As vaccines are rolled out at an increasing pace, activity rebounds, and the light at the end of the COVID-19 crisis tunnel becomes brighter, thoughts have turned to the shape and speed of the recovery. Recently, discussions have focused on the risk of rapidly rising inflation.
Market fears that overaggressive fiscal policies could stoke a return of too high inflation have pushed bond yields higher and led central banks to clarify their (for now, dovish) reaction functions.
In some ways, these discussions harken back to the days when the central bank's job was seen as taking away the punch bowl before the party got started (see appendix for details). In our view, these discussions confuse the risk of reflation fueled by a solid recovery, which is broadly positive, with the risk of a disorderly rise in inflation and yields, which is broadly negative.
These fears are most pronounced in the U.S. but could spread as the recovery gains traction. Our bottom line is that orderly reflation is, on balance, a healthy development for macro and credit outcomes. This narrative implies that moderate demand and wage pressures have reemerged after a lost decade and that the interest rate structure has the potential to return to more normal levels.
Economic Outlook Europe Q2 2021: The Path To A Strong Restart
The eurozone economy is less sensitive to social-distancing restrictions than a year ago.Read the Full Article
Economic Outlook U.S. Q2 2021: Let The Good Times Roll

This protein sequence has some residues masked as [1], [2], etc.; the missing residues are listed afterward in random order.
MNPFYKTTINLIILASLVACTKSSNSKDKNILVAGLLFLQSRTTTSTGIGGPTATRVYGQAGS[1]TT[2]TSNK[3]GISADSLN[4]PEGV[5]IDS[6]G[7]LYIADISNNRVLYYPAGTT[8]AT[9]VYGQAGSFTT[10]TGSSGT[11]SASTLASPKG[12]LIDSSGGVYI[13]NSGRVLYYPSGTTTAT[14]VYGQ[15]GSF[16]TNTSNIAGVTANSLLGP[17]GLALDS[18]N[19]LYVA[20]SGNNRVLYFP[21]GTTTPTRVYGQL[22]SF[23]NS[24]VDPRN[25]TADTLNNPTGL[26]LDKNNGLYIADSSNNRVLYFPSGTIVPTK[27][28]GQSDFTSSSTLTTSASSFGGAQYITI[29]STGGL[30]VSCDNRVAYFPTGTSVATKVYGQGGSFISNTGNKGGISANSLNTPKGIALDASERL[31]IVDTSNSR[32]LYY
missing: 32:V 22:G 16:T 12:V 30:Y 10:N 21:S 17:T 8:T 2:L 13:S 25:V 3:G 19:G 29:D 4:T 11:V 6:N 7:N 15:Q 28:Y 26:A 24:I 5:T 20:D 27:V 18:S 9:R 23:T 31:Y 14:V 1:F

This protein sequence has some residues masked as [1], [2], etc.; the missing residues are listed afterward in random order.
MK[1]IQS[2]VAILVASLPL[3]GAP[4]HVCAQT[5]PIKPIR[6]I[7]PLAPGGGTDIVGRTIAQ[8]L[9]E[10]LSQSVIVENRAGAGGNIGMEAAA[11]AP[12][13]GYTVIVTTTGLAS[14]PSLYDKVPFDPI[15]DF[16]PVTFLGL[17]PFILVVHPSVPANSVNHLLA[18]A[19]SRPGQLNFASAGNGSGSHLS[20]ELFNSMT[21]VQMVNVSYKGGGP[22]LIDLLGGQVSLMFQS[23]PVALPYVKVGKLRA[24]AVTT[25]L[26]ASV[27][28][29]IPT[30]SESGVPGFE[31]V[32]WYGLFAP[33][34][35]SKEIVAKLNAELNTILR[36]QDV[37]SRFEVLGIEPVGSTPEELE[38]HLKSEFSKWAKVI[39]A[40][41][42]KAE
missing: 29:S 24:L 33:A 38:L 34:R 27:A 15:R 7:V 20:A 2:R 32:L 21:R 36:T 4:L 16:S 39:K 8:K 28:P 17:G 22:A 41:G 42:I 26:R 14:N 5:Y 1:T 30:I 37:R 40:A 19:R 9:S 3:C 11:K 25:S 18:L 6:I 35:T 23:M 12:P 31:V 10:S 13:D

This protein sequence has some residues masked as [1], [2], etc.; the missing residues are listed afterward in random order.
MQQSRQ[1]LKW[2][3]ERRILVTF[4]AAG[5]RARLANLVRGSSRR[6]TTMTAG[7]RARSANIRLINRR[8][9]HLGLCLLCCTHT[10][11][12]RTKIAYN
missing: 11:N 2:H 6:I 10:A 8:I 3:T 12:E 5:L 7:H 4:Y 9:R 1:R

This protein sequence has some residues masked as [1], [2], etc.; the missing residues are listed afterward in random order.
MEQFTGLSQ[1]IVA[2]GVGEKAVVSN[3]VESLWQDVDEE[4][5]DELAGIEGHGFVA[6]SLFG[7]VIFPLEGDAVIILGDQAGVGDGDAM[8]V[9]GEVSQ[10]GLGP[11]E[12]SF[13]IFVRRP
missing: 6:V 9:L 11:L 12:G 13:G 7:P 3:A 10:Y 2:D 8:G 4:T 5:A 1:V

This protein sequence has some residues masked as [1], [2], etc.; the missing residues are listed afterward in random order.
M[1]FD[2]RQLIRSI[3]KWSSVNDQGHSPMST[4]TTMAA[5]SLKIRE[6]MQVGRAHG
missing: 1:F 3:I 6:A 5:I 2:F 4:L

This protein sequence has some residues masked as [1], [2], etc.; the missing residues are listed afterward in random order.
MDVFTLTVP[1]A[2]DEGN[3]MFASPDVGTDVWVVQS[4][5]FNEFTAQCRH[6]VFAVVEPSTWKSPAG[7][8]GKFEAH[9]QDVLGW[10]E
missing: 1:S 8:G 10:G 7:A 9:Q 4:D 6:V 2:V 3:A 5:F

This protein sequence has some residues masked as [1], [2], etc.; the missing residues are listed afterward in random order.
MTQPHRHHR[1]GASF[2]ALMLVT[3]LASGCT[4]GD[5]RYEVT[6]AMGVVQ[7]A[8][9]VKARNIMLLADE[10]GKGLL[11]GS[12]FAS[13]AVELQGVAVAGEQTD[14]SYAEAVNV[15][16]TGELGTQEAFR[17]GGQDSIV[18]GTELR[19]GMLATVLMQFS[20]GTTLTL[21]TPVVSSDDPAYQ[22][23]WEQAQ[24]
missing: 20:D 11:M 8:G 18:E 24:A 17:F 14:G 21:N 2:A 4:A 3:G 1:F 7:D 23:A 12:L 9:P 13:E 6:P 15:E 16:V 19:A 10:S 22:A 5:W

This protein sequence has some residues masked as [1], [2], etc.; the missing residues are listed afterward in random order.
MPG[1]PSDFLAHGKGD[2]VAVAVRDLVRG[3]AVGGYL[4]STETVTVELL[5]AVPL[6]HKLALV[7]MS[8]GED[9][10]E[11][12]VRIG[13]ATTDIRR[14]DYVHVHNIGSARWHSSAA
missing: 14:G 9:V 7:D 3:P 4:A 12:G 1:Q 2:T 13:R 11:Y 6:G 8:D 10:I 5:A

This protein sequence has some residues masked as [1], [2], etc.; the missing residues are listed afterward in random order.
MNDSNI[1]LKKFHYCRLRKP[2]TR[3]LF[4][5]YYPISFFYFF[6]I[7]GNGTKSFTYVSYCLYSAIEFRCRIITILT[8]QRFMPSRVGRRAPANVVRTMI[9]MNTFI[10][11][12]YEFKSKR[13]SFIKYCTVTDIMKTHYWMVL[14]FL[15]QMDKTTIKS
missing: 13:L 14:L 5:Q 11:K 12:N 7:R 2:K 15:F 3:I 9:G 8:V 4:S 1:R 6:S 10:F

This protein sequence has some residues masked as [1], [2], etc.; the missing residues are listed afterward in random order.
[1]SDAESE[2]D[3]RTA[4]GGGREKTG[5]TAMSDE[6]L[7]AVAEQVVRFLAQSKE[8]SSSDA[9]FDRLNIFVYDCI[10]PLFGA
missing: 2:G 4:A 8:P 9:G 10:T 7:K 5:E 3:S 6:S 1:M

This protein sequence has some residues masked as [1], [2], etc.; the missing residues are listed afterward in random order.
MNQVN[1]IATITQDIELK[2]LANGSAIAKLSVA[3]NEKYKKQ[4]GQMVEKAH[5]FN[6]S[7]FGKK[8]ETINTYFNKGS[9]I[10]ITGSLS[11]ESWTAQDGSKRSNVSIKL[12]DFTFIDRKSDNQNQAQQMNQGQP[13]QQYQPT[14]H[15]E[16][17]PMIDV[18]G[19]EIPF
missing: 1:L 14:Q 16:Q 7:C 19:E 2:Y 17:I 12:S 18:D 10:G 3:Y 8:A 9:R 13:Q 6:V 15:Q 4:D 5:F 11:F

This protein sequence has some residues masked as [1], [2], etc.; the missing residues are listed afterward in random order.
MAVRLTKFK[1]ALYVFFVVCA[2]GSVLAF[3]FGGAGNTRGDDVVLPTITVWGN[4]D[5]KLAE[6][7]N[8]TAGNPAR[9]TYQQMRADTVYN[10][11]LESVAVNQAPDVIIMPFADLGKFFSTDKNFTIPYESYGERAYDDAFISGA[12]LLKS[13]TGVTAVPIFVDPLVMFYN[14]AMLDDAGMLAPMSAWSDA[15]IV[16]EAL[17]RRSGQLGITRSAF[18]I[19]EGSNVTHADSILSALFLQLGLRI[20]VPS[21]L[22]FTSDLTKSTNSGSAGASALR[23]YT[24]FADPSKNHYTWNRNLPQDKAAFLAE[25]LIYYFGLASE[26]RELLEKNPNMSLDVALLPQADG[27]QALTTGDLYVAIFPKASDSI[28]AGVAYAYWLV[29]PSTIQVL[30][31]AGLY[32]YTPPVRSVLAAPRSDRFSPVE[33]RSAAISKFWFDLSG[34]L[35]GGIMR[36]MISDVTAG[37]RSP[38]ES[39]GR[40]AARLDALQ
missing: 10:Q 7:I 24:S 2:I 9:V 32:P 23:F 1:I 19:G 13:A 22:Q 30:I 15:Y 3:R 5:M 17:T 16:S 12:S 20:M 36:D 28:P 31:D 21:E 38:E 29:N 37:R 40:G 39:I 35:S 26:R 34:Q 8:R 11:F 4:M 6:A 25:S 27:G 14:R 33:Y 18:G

Although a blanket of snow covered much of the U.S. this winter, the country's economy has warmed.Read the Full Article
Emerging Asia's Recovery Can Withstand A Reflation Trade
If markets price a policy mistake and U.S. real yields surge higher, risks of a "taper tantrum" rise, with India and Philippines most exposed.Read the Full Article
U.K. Recovery: Delayed But Stronger
The U.K.'s third national lockdown will limit GDP growth in 2021 to 4.3%, after which S&P Global Ratings forecasts an acceleration to 6.8% in 2022.Read the Full Article
China Finally Retires Its "Growth Above All" Policy
China announced a growth target for 2021 of "above 6%" and omitted a target in its five-year plan.Read the Full Article
S&P Global Ratings' estimates global debt to have hit a record $201 trillion by end-2020, equivalent to 267% of GDP. But a near-term debt crisis is unlikely given the continuing recovery of the global economy.
Global Borrowing Will Stay High to Spur Economic Recovery
S&P Global Ratings' estimates sovereign borrowing will reach $12.6 trillion in 2021--20% lower than the historical surge in 2020 but still 50% higher than the pre-COVID-19 multiyear average.
The additional financial cost to governments to support their economies through the pandemic will likely reach $10.9 trillion in 2020 and 2021 (over 13% of global 2020 GDP). This will bring the total stock of commercial debt to a record of $67.5 trillion (75% of global GDP) by year-end.
Unprecedented monetary stimulus has enabled advanced and several emerging market economies to borrow more, while still maintaining relatively stable interest burdens.Read the Full Article